To answer this you must first think about what the Fed would purchase with this money. As a quick primer - the Fed creates money electronically by purchasing an item in the economy that is already in existence in exchange for cash. Imagine you have $1,000 in bonds in your portfolio. The Fed would pay you $1,000 in cash and take your bonds. You then have $1,000 in liquid cash to do with what you like (unlike the bonds which required you to sell in order to spend the money). This is how QE works and how the money supply is expanded (see m2 and bank reserve charts above).

So what would the Fed purchase with $50 trillion? So far they have purchased only mortgage bonds and treasury bonds. The entire debt of the United States government has just crossed $16 trillion. This means they have issued a total of $16 trillion in treasury bonds. The Fed already owns $1.65 trillion of this outstanding amount leaving a remaining $14.35 trillion in treasury bonds they could purchase.

There is currently about $13 trillion in total mortgage debt. The Fed already owns $850 billion in mortgages leaving about $12 trillion in available mortgage debt the Fed could purchase.

This means if the Fed purchased every available treasury and every mortgage bond around the world it would use up about $26 trillion of their available $50 trillion available to spend. That leaves $24 trillion to go.

At this point Mish does not think this $26 trillion in fresh cash now sitting available would create hyperinflation. His reasoning is correct in that most of it would be sitting as bank reserves that could only enter the economy as liquid currency through lending. However, we know that if banks felt their balance sheets were whole with most their debts liquidated then they could put this money to work in other areas such as commodities through their trading units instead of holding 100% of it in cash (sitting in the parking garage). Hold that thought, we'll come back to that in a second.

As a quick side note, I understand that this does not account for the shadow banking market. I will cover that as well in another discussion in the near future.

In his 2002 "helicopter drop" speech, where he promised to drop money from helicopters if needed, Bernanke provided multiple strategies for fighting deflation. The first three in the speech we have already experienced:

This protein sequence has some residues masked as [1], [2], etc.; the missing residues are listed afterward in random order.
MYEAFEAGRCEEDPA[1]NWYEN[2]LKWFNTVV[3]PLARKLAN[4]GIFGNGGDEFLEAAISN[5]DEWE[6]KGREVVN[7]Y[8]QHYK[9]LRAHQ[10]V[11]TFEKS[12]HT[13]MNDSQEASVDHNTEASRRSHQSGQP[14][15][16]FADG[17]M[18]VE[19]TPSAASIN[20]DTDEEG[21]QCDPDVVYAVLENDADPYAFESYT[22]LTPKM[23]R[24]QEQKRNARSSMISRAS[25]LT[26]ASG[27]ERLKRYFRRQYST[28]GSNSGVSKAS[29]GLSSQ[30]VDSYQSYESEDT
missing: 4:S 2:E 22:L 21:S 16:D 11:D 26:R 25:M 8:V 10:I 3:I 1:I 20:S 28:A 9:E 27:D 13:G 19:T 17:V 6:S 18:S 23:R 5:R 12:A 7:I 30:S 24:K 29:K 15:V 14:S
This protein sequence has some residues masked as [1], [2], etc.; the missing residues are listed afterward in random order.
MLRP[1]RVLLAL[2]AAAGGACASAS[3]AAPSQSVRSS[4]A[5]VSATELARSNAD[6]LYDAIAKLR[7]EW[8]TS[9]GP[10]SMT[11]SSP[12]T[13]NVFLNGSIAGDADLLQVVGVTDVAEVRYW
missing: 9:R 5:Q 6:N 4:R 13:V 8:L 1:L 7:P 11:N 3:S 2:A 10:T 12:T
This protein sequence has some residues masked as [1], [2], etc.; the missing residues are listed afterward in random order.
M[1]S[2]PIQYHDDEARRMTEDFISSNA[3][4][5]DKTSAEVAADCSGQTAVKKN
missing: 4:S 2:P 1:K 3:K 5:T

1. Lowering interest rates to zero
2. Buying treasuries and mortgages through QE programs
3. Providing long term "guidance" on rates (he has promised to keep rates at zero through 2014)

There is a fourth strategy that he discussed that is usually never mentioned. It can be considered the "nuclear" option. If the first three strategies did not work Bernanke said the Fed could begin to purchase assets outside of treasuries and real estate debt. This could be municipal bonds, commercial real estate, student loans, credit card debt, auto loans, stocks, gold, or your neighbor's fishing boat. The Fed could essentially wipe away the entire debt owed in the United States with a simple keystroke.

This debt is not exclusively owned by banks. The Fed would have to provide cash to insurance companies, pension funds, and every day people in the United States. Mish's argument is that the entire country, sitting on this $50 trillion in cash earning 0% which has been promised through 2014, would simply put it in their garage and never touch it.

He feels no one would buy stocks and more importantly they would not buy commodities such as oil, agriculture, copper, silver, or aluminum. If even a tiny fraction of that $50 trillion in fresh cash were to move into commodities it would create an unimaginable price spike which would in turn lead to a super surge in the cost of living.

To say that $50 trillion printed tomorrow would not create a hyperinflationary scenario is a silly statement. The next question, the one that is more important; what is the amount of printed currency (the magic number between $3 and $50 trillion) that would create a runaway inflation type scenario? That is what we will look at in part two of this discussion.